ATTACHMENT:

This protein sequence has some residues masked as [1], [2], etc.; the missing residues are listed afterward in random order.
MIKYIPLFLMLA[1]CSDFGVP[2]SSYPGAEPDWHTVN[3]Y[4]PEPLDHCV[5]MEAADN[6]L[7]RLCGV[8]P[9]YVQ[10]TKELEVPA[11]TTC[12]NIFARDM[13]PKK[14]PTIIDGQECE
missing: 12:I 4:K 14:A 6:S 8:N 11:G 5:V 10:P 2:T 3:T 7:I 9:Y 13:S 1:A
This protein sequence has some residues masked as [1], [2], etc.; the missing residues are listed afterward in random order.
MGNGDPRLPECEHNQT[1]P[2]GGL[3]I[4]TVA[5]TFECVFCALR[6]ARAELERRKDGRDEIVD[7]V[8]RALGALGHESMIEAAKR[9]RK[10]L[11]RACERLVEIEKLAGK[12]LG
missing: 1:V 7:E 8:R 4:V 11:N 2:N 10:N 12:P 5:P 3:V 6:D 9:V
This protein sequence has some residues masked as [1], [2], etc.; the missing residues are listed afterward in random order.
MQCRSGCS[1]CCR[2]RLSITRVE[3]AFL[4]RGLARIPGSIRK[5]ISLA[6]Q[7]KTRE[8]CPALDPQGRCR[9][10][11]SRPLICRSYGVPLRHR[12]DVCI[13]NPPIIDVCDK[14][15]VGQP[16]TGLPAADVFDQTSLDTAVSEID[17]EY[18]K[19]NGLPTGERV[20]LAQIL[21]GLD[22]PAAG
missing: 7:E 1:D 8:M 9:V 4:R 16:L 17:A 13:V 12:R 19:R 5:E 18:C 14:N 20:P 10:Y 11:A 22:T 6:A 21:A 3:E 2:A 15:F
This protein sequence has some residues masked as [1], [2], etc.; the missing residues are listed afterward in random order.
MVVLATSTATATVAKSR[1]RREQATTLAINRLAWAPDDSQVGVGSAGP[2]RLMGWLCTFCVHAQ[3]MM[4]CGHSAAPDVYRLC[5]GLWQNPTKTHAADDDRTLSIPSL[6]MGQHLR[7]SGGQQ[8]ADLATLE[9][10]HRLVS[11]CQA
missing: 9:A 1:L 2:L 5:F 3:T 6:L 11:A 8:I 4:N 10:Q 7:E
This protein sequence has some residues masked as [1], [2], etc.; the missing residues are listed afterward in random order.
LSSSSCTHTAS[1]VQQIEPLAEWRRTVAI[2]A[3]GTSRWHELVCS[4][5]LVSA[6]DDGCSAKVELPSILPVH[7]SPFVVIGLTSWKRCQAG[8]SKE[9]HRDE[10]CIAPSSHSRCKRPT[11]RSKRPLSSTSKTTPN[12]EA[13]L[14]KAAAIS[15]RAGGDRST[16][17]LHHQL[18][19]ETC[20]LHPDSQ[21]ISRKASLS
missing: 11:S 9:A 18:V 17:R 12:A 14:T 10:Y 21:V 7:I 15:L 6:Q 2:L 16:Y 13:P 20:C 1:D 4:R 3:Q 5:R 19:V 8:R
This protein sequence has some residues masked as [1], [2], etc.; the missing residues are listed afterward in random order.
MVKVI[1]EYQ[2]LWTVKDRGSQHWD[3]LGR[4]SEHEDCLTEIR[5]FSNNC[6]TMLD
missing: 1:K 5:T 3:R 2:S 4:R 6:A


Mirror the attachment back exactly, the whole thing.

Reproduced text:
This protein sequence has some residues masked as [1], [2], etc.; the missing residues are listed afterward in random order.
MIKYIPLFLMLA[1]CSDFGVP[2]SSYPGAEPDWHTVN[3]Y[4]PEPLDHCV[5]MEAADN[6]L[7]RLCGV[8]P[9]YVQ[10]TKELEVPA[11]TTC[12]NIFARDM[13]PKK[14]PTIIDGQECE
missing: 12:I 4:K 14:A 6:S 8:N 11:G 5:V 10:P 2:T 3:T 7:I 9:Y 13:S 1:A
This protein sequence has some residues masked as [1], [2], etc.; the missing residues are listed afterward in random order.
MGNGDPRLPECEHNQT[1]P[2]GGL[3]I[4]TVA[5]TFECVFCALR[6]ARAELERRKDGRDEIVD[7]V[8]RALGALGHESMIEAAKR[9]RK[10]L[11]RACERLVEIEKLAGK[12]LG
missing: 1:V 7:E 8:R 4:V 11:N 2:N 10:N 12:P 5:P 3:V 6:D 9:V
This protein sequence has some residues masked as [1], [2], etc.; the missing residues are listed afterward in random order.
MQCRSGCS[1]CCR[2]RLSITRVE[3]AFL[4]RGLARIPGSIRK[5]ISLA[6]Q[7]KTRE[8]CPALDPQGRCR[9][10][11]SRPLICRSYGVPLRHR[12]DVCI[13]NPPIIDVCDK[14][15]VGQP[16]TGLPAADVFDQTSLDTAVSEID[17]EY[18]K[19]NGLPTGERV[20]LAQIL[21]GLD[22]PAAG
missing: 7:E 1:D 8:M 9:V 4:R 16:L 17:A 13:V 12:R 19:R 5:E 18:C 14:N 20:P 10:Y 11:A 22:T 6:A 21:A 3:E 2:A 15:F
This protein sequence has some residues masked as [1], [2], etc.; the missing residues are listed afterward in random order.
MVVLATSTATATVAKSR[1]RREQATTLAINRLAWAPDDSQVGVGSAGP[2]RLMGWLCTFCVHAQ[3]MM[4]CGHSAAPDVYRLC[5]GLWQNPTKTHAADDDRTLSIPSL[6]MGQHLR[7]SGGQQ[8]ADLATLE[9][10]HRLVS[11]CQA
missing: 9:A 1:L 2:L 5:F 3:T 6:L 11:A 8:I 4:N 10:Q 7:E
This protein sequence has some residues masked as [1], [2], etc.; the missing residues are listed afterward in random order.
LSSSSCTHTAS[1]VQQIEPLAEWRRTVAI[2]A[3]GTSRWHELVCS[4][5]LVSA[6]DDGCSAKVELPSILPVH[7]SPFVVIGLTSWKRCQAG[8]SKE[9]HRDE[10]CIAPSSHSRCKRPT[11]RSKRPLSSTSKTTPN[12]EA[13]L[14]KAAAIS[15]RAGGDRST[16][17]LHHQL[18][19]ETC[20]LHPDSQ[21]ISRKASLS
missing: 11:S 9:A 18:V 17:R 12:A 14:T 10:Y 21:V 7:I 15:L 6:Q 2:L 16:Y 13:P 20:C 1:D 4:R 3:Q 5:R 19:V 8:R
This protein sequence has some residues masked as [1], [2], etc.; the missing residues are listed afterward in random order.
MVKVI[1]EYQ[2]LWTVKDRGSQHWD[3]LGR[4]SEHEDCLTEIR[5]FSNNC[6]TMLD
missing: 1:K 5:T 3:R 2:S 4:R 6:A